An aneroid gauge uses the expansion of air with increasing temperature to change the size of a bellows connected to a needle. The needle moves across a calibrated scale to display the temperature.
Liquid thermometers typically rely on the thermal expansion of alcohol or mercury. The liquid is forced into a fine transparent glass tube with an appended scale. An angulation and constriction below the fine-bore tube prevents the liquid retracting into the bulb reservoir until the thermometer is shaken. A short time (2–3 minutes for mercury) is required for complete thermal equilibration between the liquid and the surrounding environment. There is a risk of poisoning if the thermometer breaks and mercury leaks.
Bimetallic strip thermometers comprise two metals with different coefficients of thermal expansion. With a change in temperature one metal changes size more than the other causing the strip to bend; this is displayed via a mechanical linkage on a temperature scale.
Chemical thermometers use liquid crystals composed of chemicals such as cholesterol esters, that change colour with temperature. Typically these scales can be accurate only to 0.5 degrees C. They are used for monitoring skin temperature which may be markedly different from core temperature.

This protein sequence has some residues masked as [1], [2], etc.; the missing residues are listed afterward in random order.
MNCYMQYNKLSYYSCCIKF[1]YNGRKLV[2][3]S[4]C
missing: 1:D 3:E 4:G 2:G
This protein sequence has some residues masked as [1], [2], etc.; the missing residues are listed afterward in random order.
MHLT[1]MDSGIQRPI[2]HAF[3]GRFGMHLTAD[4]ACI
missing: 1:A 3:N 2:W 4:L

Infrared thermometers use the principle of black body radiation. Only the temperature of that object determines the maximal amount of radiation emitted by a body. The amount of radiation emitted by a surface (e.g. the tympanic membrane) is less than that emitted by a black body at the same temperature. The emissivity of the surface is the ratio of these radiation levels. Thus, measurement of a surface’s emitted radiation combined with a pre-existing knowledge of that surface’s emissivity can determine the temperature of that surface. Infrared tympanic membrane thermometers are in common clinical use.